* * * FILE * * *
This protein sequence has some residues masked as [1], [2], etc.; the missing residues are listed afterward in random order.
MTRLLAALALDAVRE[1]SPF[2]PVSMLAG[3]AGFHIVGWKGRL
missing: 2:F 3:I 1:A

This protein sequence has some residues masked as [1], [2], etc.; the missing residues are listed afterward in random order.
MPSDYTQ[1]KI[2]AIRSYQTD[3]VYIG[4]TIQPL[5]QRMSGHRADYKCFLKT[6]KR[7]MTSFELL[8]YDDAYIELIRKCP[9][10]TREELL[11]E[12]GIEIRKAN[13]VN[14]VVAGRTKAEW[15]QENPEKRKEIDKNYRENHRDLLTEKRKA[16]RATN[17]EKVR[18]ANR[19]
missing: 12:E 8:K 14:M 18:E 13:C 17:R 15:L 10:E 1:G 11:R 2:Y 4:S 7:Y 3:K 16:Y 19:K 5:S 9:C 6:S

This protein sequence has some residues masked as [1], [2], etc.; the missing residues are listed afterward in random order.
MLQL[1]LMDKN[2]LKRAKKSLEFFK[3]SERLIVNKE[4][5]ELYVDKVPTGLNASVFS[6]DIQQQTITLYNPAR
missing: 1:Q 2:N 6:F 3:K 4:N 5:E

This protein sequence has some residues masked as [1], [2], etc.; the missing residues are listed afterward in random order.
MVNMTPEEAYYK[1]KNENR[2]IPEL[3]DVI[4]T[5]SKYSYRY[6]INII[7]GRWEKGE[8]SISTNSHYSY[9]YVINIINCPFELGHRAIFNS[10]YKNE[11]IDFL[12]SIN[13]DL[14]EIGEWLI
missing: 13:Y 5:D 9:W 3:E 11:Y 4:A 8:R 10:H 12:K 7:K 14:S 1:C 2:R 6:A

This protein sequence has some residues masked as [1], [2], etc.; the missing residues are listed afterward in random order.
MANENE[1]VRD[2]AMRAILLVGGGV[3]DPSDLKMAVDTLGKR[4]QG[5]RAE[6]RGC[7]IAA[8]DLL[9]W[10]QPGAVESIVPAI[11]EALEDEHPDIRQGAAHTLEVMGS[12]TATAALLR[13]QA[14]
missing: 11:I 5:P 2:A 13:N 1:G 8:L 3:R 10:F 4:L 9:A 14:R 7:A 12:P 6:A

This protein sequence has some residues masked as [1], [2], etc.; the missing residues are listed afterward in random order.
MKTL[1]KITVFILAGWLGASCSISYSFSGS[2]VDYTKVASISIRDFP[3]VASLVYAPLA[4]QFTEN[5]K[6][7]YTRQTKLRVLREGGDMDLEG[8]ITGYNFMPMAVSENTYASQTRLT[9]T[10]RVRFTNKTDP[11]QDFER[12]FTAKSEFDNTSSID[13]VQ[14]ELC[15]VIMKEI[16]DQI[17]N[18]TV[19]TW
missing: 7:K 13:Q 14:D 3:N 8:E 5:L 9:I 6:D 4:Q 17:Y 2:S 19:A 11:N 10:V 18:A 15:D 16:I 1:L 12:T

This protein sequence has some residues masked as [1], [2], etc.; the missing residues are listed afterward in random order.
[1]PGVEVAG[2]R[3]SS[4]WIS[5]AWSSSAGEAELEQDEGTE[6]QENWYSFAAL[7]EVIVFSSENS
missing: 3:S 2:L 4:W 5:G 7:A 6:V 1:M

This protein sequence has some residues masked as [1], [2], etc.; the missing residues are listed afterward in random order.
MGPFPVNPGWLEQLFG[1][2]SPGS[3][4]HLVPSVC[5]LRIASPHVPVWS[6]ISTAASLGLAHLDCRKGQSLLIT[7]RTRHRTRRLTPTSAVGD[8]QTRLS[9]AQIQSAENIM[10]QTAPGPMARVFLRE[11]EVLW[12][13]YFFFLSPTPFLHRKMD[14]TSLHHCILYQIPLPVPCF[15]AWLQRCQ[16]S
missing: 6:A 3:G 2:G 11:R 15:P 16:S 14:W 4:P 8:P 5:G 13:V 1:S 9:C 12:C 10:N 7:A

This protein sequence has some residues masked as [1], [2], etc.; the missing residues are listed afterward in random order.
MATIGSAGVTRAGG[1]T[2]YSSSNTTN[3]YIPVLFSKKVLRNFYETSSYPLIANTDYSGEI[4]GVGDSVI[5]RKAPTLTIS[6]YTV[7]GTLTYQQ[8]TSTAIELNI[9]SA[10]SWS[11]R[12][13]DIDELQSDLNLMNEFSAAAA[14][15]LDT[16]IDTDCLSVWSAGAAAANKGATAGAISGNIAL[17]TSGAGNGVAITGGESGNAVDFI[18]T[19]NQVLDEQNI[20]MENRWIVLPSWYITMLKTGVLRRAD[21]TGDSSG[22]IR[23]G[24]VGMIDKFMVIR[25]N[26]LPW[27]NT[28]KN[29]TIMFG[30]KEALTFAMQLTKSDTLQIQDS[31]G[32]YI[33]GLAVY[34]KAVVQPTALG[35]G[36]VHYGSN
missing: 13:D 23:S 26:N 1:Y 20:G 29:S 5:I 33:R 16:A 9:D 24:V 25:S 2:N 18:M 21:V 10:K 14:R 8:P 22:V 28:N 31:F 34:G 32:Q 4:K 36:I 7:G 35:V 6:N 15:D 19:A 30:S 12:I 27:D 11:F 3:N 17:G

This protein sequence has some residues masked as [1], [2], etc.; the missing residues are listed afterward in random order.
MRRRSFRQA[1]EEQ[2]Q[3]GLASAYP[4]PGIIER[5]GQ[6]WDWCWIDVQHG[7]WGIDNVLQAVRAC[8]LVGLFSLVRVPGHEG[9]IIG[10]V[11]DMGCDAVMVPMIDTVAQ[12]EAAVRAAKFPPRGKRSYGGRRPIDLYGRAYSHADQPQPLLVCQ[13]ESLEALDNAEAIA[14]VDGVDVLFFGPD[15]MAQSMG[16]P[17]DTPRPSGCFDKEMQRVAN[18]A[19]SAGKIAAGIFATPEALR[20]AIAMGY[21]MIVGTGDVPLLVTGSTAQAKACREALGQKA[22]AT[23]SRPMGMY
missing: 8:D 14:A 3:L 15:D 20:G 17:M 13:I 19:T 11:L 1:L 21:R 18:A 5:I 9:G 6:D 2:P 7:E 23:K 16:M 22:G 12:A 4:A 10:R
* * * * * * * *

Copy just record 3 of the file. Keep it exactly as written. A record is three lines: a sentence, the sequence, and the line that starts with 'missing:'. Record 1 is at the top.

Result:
This protein sequence has some residues masked as [1], [2], etc.; the missing residues are listed afterward in random order.
MLQL[1]LMDKN[2]LKRAKKSLEFFK[3]SERLIVNKE[4][5]ELYVDKVPTGLNASVFS[6]DIQQQTITLYNPAR
missing: 1:Q 2:N 6:F 3:K 4:N 5:E